- Freddy Lewis: Way entertaining. Not necessarily good, though. He might be Deion Sanders Lite. Deion had loads of talent and athletic ability, but he never seemed to channel it properly or something. I really liked watching him with the Giants in 1995, even though, despite his age and years of experience, he seemed so green. I feel the same way about Lewis, only I don’t think he’s nearly as talented, which means he probably won’t stick for long, especially since he’s about 26 and, thus, fairly set in his ways. But if there’s been a faster Giant in the last 30 years, I can’t think of who it could be. It’s a kick in the ass to watch this guy run the bases.
- Bonds: Loathe him, hate him, you can’t ignore him. I love how the tone of the crowd changes when he steps up, even in a nothing situation. I love how sometimes a guy just can’t throw him a strike—I mean “can’t,” not “won’t.” (The “won’t” situations are pretty boring.) I love his swing—even his little bat-waves at the plate are on the same plane as the swing, and when he’s going good, he has that way of bringing the ball right into that plane and murdering it.
Beyond that… what is there to keep our interest? Noah Lowry’s change-up? Not anymore. There was a time when I thought it might have been the best change I’d ever seen, but now it’s ordinary, like all his pitches. Ryan Klesko’s balls-out style? Who the hell wants to see his balls? Especially the balls that he hits into crucial double plays with, or the ones he lets zoom past him to the outfield wall, on those (thankfully) rare occasions when he’s in the outfield. (As I write this, for instance, he’s our right fielder, if you can imagine. I still can’t, and I’ve seen it. Somehow I would’ve excused it more easily from Winn or Ortmeier or even Bonds, but Klesko’s badly timed, ill-advised dive on a sinking liner led to a two-run triple that turned a one-run lead for us into a one-run lead for them. Something not real charming about that. Still not as bad as trying to go to third when there’s already a teammate there, then standing around till he gets tagged out.)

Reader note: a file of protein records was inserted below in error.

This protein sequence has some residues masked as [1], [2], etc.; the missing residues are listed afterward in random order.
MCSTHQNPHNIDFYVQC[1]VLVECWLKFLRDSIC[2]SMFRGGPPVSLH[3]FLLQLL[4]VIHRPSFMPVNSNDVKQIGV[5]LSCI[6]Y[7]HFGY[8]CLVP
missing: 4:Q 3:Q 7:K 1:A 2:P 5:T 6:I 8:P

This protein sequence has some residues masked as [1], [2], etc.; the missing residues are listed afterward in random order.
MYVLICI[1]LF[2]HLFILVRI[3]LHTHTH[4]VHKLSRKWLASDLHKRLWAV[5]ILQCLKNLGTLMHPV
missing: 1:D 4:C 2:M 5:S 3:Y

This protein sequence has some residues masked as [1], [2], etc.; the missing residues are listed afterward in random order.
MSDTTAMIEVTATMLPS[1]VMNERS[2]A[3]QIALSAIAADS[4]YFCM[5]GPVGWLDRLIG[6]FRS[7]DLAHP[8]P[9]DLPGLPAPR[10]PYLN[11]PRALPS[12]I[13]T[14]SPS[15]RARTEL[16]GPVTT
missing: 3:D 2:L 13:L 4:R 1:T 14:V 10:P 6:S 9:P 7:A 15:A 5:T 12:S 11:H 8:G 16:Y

I dunno, these guys are just plain pissing me off. Man on third, nobody out? Other teams score the guy. The Giants don’t. Nor do they hold the guy at third on defense. That guy scores. Gregg bitches about Pedro Feliz not making productive outs, but tonight it’s former All-Star Rich Aurilia hitting a two-hopper to short, with the infield in and Lewis on third—on the first pitch. How adorable is that?
How adorable is it when a guy like Kevin Frandsen, sent in to pinch-bunt, can’t get the job done? Not too. That’s my assessment. Diamondbacks fans love that sort of thing, but fuck ’em. Give ’em a dollar. (One thousand Almost EEEEEE! points for whoever fills in the rest of the punchline.)
Know what else pickles my innards? Watching strikes called on Bonds—strikes that obviously are not strikes. Especially strike threes that obviously are not strikes. What is this, the umpires’ way of showing disdain for alleged performance-enhancing substances?
Sorry if this sounds like a bitch-fest, but that’s what it is, and I’m not sorry. I’m just tired of watching them fail to execute, fail to come through.
But to end this on a happy note: Hey, no Armando!